(Beyond Pesticides, October 27, 2015) Late Friday,  a coalition of public health, conservation and food safety groups filed their opening brief in the ongoing legal challenge to the U.S. Environmental Protection Agency’s (EPA) approval of the herbicide Enlist Duo for use on genetically engineered corn and soybeans. Enlist Duo, a blend of glyphosate and 2,4-D, was approved on October 15 for use on genetically engineered (GE) crops, despite concerns for human and environmental contamination. The challenge was originally brought in November 2014, shortly after the EPA approved the controversial herbicide for 6 Midwest states. Since then, EPA has expanded its approval to a total of 15 states, with more expected. Counsel from the Center for Food Safety (CFS) and Earthjustice are jointly representing Beyond Pesticides, Center for Biological Diversity, CFS, the Environmental Working Group, the National Family Farm Coalition, and Pesticide Action Network North America. “The Enlist Duo approval violated the laws protecting our communities, land, and farms,” said George Kimbrell, Center for Food Safety senior attorney, counsel in the case. “Regulators bowed to the chemical industry, but we are committed to holding them accountable.” The groups argue that in its approval of Enlist Duo, a combination of the herbicides […]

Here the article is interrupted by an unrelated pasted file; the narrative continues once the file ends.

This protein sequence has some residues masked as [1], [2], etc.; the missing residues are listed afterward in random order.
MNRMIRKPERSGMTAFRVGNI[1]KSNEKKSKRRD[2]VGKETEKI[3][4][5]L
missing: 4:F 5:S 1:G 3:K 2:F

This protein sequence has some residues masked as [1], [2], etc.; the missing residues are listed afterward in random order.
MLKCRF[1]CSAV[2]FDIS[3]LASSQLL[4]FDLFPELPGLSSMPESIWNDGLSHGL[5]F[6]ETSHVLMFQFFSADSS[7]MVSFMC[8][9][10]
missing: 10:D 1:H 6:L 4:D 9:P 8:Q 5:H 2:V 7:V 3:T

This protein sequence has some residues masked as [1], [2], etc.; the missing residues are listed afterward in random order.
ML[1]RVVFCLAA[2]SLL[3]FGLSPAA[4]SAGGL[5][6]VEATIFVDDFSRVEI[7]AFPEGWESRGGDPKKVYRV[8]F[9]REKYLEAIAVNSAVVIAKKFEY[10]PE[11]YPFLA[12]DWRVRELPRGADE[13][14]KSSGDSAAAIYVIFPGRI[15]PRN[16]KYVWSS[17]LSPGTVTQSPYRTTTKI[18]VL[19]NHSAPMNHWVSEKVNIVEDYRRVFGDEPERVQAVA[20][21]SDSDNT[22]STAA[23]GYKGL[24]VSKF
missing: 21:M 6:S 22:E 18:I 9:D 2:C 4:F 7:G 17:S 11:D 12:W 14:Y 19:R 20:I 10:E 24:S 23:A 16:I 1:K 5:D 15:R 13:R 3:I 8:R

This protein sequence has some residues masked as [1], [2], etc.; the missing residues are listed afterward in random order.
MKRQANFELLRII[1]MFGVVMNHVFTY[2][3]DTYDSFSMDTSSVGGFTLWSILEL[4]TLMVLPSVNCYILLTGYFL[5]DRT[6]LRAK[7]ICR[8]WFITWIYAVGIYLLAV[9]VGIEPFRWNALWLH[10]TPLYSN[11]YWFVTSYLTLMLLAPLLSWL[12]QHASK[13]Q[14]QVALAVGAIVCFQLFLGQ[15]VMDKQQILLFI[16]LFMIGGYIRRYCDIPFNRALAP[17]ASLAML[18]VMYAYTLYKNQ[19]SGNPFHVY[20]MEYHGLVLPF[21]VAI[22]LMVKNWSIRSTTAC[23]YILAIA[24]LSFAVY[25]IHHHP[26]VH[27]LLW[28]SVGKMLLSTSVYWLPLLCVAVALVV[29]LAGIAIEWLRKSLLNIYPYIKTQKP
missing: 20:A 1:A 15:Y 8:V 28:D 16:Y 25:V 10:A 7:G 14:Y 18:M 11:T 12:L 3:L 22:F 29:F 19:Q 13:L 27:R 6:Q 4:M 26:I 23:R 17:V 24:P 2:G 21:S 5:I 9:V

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19
Oct

Monsanto Faces Lawsuits on Cancer Linked to Roundup

(Beyond Pesticides, October 19, 2015) Monsanto, the major producer of Roundup (glyphosate), has found itself in hot water recently, as personal injury lawsuits pile up over the link between glyphosate exposure and non-Hodgkin’s Lymphoma (NHL). Personal injury law firms around the U.S. have found a multitude of plaintiffs and are preparing for what could be a “mass tort” action against Monsanto for knowingly misinforming the public and farmworkers about the dangers of the chemical. The latest lawsuit was filed October 14 in Delaware Superior Court by three law firms representing three plaintiffs. One plaintiff in the Delaware lawsuit, Joselin Barrera, 24, a child of migrant farmworkers, relates  her non-Hodgkin lymphoma (NHL) to glyphosate exposure. Elias de la Garza, a former migrant farm worker and landscaper diagnosed with NHL, has a similar claim. These follow other lawsuits filed last month in New York and California that  accuse Monsanto of knowing that glyphosate was hazardous to human health. Monsanto “led a prolonged campaign of misinformation to convince government agencies, farmers and the general population that Roundup was safe,” the lawsuit states. Glyphosate is touted as a “low toxicity” chemical and “safer” than other chemicals by the Environmental Protection Agency (EPA) and industry […]